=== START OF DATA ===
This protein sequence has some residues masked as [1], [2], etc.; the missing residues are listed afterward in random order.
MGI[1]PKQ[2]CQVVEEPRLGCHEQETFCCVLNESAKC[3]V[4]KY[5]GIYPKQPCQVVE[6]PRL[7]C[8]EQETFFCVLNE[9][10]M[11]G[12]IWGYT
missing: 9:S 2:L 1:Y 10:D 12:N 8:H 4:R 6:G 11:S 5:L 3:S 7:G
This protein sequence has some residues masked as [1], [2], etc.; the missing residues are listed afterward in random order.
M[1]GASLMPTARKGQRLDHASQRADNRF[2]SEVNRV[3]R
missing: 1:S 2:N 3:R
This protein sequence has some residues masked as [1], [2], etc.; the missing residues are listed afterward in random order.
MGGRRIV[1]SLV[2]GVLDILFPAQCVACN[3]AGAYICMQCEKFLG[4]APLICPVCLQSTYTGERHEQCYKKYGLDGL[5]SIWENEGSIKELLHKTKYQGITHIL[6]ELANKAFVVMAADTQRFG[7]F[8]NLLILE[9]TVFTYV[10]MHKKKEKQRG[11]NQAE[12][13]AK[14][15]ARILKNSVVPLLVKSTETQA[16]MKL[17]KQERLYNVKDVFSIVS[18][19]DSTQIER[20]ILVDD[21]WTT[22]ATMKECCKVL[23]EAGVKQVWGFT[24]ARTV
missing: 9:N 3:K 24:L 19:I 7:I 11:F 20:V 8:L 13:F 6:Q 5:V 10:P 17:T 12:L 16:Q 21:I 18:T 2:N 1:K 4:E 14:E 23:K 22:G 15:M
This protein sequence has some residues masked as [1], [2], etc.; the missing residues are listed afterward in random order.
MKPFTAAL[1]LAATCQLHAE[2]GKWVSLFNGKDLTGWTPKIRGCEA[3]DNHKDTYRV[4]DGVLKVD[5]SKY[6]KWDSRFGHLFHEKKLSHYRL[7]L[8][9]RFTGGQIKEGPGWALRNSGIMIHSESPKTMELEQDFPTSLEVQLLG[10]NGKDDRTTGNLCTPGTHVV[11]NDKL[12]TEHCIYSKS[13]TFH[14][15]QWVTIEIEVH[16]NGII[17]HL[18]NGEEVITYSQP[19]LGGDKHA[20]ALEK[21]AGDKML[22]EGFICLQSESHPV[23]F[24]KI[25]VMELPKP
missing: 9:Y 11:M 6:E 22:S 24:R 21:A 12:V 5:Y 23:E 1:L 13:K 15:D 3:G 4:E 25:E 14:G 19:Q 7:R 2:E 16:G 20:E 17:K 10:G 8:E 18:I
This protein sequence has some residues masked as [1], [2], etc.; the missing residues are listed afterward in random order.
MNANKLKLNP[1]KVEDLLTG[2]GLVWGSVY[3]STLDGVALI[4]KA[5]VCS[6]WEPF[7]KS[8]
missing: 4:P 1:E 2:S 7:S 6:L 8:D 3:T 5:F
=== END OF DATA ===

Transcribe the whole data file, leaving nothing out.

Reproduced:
This protein sequence has some residues masked as [1], [2], etc.; the missing residues are listed afterward in random order.
MGI[1]PKQ[2]CQVVEEPRLGCHEQETFCCVLNESAKC[3]V[4]KY[5]GIYPKQPCQVVE[6]PRL[7]C[8]EQETFFCVLNE[9][10]M[11]G[12]IWGYT
missing: 9:S 2:L 1:Y 10:D 12:N 8:H 4:R 6:G 11:S 5:L 3:S 7:G
This protein sequence has some residues masked as [1], [2], etc.; the missing residues are listed afterward in random order.
M[1]GASLMPTARKGQRLDHASQRADNRF[2]SEVNRV[3]R
missing: 1:S 2:N 3:R
This protein sequence has some residues masked as [1], [2], etc.; the missing residues are listed afterward in random order.
MGGRRIV[1]SLV[2]GVLDILFPAQCVACN[3]AGAYICMQCEKFLG[4]APLICPVCLQSTYTGERHEQCYKKYGLDGL[5]SIWENEGSIKELLHKTKYQGITHIL[6]ELANKAFVVMAADTQRFG[7]F[8]NLLILE[9]TVFTYV[10]MHKKKEKQRG[11]NQAE[12][13]AK[14][15]ARILKNSVVPLLVKSTETQA[16]MKL[17]KQERLYNVKDVFSIVS[18][19]DSTQIER[20]ILVDD[21]WTT[22]ATMKECCKVL[23]EAGVKQVWGFT[24]ARTV
missing: 9:N 3:K 24:L 19:I 7:I 11:F 20:V 8:L 13:F 6:Q 5:V 10:P 17:T 12:L 16:Q 21:I 18:T 2:N 1:K 4:E 14:E 23:K 22:G 15:M
This protein sequence has some residues masked as [1], [2], etc.; the missing residues are listed afterward in random order.
MKPFTAAL[1]LAATCQLHAE[2]GKWVSLFNGKDLTGWTPKIRGCEA[3]DNHKDTYRV[4]DGVLKVD[5]SKY[6]KWDSRFGHLFHEKKLSHYRL[7]L[8][9]RFTGGQIKEGPGWALRNSGIMIHSESPKTMELEQDFPTSLEVQLLG[10]NGKDDRTTGNLCTPGTHVV[11]NDKL[12]TEHCIYSKS[13]TFH[14][15]QWVTIEIEVH[16]NGII[17]HL[18]NGEEVITYSQP[19]LGGDKHA[20]ALEK[21]AGDKML[22]EGFICLQSESHPV[23]F[24]KI[25]VMELPKP
missing: 9:Y 11:M 6:E 22:S 24:R 21:A 12:V 5:Y 23:E 1:L 13:K 15:D 3:G 4:E 25:E 14:G 19:Q 7:R 2:E 16:G 20:E 17:K 10:G 8:E 18:I
This protein sequence has some residues masked as [1], [2], etc.; the missing residues are listed afterward in random order.
MNANKLKLNP[1]KVEDLLTG[2]GLVWGSVY[3]STLDGVALI[4]KA[5]VCS[6]WEPF[7]KS[8]
missing: 4:P 1:E 2:S 7:S 6:L 8:D 3:T 5:F